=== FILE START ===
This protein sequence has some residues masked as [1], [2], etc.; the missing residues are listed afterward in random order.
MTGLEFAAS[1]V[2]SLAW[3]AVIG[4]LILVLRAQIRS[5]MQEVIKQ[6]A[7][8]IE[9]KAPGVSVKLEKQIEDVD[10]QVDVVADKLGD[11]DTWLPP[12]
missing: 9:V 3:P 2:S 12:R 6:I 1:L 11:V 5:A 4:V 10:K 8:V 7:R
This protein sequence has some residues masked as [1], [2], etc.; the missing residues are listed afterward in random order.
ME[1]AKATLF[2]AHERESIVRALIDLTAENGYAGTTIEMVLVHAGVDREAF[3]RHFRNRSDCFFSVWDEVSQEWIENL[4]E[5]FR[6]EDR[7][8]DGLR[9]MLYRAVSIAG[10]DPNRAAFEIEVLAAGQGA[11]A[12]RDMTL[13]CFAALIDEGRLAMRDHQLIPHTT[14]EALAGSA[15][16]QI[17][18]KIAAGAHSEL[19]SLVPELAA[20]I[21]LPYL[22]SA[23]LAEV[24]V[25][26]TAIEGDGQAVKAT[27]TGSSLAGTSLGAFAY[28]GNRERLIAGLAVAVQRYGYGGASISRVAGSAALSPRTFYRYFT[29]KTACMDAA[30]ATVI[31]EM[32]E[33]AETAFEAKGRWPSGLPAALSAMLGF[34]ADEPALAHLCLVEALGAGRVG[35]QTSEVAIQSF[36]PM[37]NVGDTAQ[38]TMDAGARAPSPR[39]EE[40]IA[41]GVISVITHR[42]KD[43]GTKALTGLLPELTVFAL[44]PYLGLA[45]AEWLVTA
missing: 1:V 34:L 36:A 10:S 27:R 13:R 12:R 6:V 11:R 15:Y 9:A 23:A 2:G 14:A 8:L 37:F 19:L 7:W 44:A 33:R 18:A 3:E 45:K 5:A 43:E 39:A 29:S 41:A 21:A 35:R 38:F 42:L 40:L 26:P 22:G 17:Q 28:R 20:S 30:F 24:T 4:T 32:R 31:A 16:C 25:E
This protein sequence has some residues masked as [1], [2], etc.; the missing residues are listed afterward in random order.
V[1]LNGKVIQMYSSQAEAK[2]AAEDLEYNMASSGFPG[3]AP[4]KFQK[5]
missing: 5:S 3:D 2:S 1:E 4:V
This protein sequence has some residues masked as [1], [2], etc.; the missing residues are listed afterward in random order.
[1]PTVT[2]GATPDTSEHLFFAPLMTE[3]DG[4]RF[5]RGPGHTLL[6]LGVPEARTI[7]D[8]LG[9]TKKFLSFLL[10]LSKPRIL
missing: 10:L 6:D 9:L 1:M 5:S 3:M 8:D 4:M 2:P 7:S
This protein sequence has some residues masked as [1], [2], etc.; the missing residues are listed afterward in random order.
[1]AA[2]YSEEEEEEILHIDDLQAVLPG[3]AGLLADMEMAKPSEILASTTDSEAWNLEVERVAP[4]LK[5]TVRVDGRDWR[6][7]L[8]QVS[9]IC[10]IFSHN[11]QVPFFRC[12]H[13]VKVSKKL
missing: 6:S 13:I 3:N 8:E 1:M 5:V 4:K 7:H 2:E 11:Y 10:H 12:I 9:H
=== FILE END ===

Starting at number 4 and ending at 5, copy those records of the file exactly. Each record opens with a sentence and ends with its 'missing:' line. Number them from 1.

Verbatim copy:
This protein sequence has some residues masked as [1], [2], etc.; the missing residues are listed afterward in random order.
[1]PTVT[2]GATPDTSEHLFFAPLMTE[3]DG[4]RF[5]RGPGHTLL[6]LGVPEARTI[7]D[8]LG[9]TKKFLSFLL[10]LSKPRIL
missing: 10:L 6:D 9:L 1:M 5:S 3:M 8:D 4:M 2:P 7:S
This protein sequence has some residues masked as [1], [2], etc.; the missing residues are listed afterward in random order.
[1]AA[2]YSEEEEEEILHIDDLQAVLPG[3]AGLLADMEMAKPSEILASTTDSEAWNLEVERVAP[4]LK[5]TVRVDGRDWR[6][7]L[8]QVS[9]IC[10]IFSHN[11]QVPFFRC[12]H[13]VKVSKKL
missing: 6:S 13:I 3:N 8:E 1:M 5:V 4:K 7:H 2:E 11:Y 10:H 12:I 9:H